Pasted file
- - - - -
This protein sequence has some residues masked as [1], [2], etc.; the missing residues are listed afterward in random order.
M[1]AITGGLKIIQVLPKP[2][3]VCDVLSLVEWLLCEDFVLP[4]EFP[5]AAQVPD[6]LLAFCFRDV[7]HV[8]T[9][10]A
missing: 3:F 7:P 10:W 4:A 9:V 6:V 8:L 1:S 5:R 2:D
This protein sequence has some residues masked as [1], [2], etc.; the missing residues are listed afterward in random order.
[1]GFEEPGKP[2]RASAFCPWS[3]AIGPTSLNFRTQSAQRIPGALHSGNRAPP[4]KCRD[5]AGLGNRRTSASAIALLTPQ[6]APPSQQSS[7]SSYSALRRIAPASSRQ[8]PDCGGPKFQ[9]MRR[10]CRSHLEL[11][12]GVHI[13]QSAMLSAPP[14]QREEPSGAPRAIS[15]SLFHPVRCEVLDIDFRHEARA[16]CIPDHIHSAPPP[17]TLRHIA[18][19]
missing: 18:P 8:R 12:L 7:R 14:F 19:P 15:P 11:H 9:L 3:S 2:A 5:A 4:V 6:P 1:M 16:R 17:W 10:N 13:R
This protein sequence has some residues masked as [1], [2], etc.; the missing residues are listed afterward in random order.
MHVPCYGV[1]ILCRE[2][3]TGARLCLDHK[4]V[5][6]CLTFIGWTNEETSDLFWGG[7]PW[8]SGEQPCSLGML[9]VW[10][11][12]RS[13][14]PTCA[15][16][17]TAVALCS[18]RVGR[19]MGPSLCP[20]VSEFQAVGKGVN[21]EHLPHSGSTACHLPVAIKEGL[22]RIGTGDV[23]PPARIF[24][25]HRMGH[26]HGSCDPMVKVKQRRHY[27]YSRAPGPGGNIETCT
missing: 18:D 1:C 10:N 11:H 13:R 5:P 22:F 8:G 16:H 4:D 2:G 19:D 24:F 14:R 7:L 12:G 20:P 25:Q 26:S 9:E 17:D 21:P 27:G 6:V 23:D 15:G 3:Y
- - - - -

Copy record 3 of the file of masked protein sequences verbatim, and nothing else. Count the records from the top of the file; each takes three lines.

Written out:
This protein sequence has some residues masked as [1], [2], etc.; the missing residues are listed afterward in random order.
MHVPCYGV[1]ILCRE[2][3]TGARLCLDHK[4]V[5][6]CLTFIGWTNEETSDLFWGG[7]PW[8]SGEQPCSLGML[9]VW[10][11][12]RS[13][14]PTCA[15][16][17]TAVALCS[18]RVGR[19]MGPSLCP[20]VSEFQAVGKGVN[21]EHLPHSGSTACHLPVAIKEGL[22]RIGTGDV[23]PPARIF[24][25]HRMGH[26]HGSCDPMVKVKQRRHY[27]YSRAPGPGGNIETCT
missing: 18:D 1:C 10:N 11:H 13:R 5:P 22:F 8:G 16:H 4:D 2:G 19:D 24:F 14:R 7:L 12:G 20:P 25:Q 26:S 9:E 17:D 21:P 27:G 6:V 23:D 15:G 3:Y